“Excelsior!”: Paying Tribute to Stan Lee

Stan Lee saying his iconic catch phrase,

Gage Skidmore

Stan Lee saying his iconic catch phrase, "Exculsior!"

Kaitlyn Edwards, Staff Writer

Stanley Martin Lieber, better known as Stan Lee, passed away at age 95 on November 12, 2018 at Cedars-Sinai Medical Center in Los Angeles, California. He is known for being the co-creator of many Marvel superheroes like Spider-Man and Black Panther.

“I’m so sad that Stan Lee died because he’s not going to make any more funny cameos in any of the future Marvel movies,” freshman Parker Stuhr said.

During Lee’s life, he went from being an office gofer to being the editor-in-chief of Marvel Comics. Later, he became the company’s publisher and chairman.  Through Lee’s guidance, Marvel went from being a small part of a publishing house to being a major multimedia corporation.

“Stan Lee dying was so hard on people because he influenced the world when he created the Spider-Man comics,” junior Matthew Hutcheson said.Lee was 17 years old when he started working at Timely Comics, eventually called Marvel Comics. Lee tried to think of ideas for superheroes that were anything but ordinary.  He first proposed a family of superheroes, bringing upon the birth of the Fantastic Four.

“When I found out that he died, I felt like my stomach fell out of my mouth because I was really sad,” freshman Ethan Montgomery said. “It was really devastating.”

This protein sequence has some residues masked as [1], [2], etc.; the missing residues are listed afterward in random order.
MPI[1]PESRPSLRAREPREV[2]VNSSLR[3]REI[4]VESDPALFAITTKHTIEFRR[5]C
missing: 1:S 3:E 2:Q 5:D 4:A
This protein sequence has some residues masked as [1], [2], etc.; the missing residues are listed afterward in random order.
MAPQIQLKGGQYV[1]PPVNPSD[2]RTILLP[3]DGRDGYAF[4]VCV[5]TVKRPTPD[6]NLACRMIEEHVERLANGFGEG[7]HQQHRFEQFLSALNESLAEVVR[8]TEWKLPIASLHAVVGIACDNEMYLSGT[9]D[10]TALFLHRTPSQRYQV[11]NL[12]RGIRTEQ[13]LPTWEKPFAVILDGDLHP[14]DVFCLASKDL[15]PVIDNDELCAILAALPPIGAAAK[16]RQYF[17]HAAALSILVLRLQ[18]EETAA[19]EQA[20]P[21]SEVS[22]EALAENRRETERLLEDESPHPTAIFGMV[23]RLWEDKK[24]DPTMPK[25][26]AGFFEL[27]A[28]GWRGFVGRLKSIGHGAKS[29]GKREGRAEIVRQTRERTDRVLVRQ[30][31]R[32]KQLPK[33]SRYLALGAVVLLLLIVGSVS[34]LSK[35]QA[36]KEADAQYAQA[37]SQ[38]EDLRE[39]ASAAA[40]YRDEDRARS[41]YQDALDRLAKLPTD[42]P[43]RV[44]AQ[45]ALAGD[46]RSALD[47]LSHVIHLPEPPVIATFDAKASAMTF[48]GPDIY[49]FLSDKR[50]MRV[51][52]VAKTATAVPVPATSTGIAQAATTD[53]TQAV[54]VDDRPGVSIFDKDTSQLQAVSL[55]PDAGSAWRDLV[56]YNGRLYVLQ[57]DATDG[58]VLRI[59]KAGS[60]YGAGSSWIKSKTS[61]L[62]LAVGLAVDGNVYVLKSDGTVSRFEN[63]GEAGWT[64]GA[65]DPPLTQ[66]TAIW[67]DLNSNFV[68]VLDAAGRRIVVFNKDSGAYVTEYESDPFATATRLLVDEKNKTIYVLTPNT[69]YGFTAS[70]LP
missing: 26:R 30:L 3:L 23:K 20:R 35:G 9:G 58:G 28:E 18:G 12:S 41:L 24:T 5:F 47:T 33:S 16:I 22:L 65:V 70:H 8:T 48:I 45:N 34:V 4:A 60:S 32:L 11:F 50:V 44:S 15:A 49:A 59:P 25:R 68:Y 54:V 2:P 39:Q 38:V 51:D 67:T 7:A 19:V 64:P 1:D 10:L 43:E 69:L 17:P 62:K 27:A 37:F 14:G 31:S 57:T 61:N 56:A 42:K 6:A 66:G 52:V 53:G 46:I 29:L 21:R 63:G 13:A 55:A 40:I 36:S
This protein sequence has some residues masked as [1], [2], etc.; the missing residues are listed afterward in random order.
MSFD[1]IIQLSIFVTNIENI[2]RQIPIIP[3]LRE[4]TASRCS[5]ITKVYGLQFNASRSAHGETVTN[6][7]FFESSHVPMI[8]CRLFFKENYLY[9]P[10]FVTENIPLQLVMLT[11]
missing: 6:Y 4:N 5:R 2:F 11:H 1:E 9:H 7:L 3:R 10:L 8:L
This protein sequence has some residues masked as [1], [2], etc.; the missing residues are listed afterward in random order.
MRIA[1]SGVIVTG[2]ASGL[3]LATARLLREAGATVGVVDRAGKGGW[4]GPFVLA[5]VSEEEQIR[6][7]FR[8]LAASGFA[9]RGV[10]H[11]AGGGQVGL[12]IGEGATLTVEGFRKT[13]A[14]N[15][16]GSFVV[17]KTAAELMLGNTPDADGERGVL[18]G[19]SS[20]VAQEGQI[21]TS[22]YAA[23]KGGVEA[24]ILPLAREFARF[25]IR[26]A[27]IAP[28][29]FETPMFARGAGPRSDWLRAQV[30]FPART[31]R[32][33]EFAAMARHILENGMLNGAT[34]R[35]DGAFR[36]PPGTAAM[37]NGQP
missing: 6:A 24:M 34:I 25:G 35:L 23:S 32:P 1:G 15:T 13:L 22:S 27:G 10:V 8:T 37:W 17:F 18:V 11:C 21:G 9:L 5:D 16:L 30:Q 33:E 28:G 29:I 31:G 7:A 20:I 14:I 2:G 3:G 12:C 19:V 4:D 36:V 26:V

When creating a new superhero, Lee would try to always think about what super powers had not been used yet. When he produced the Hulk, he had created the strongest man in the world. When he made Spider-Man, he was just looking at a fly that had landed on a wall near him, and immediately thought of one of his most widely known creations.

“Stan Lee dying is so sad because he shaped Marvel and changed so many people’s lives,” sophomore Sarah Kayugira said. “He made the world of comics and superheroes much more diverse by creating superheroes with disabilities and of other ethnicities.”

Not only was Lee the creator of many superheroes, but he was also a hero in the army.  He enlisted in the army after the Pearl Harbor attacks.  He was eventually honored with a lifetime membership in the Signal Corps, in which he said was “one of [his] proudest moments.”

“I used to be embarrassed because I was just a comic book writer while other people were building bridges or going on to medical careers,” Lee said in an interview with the Washington Post in 2010. “And then I began to realise: Entertainment is one of the most important things in people’s lives. Without it, they might go off the deep end.”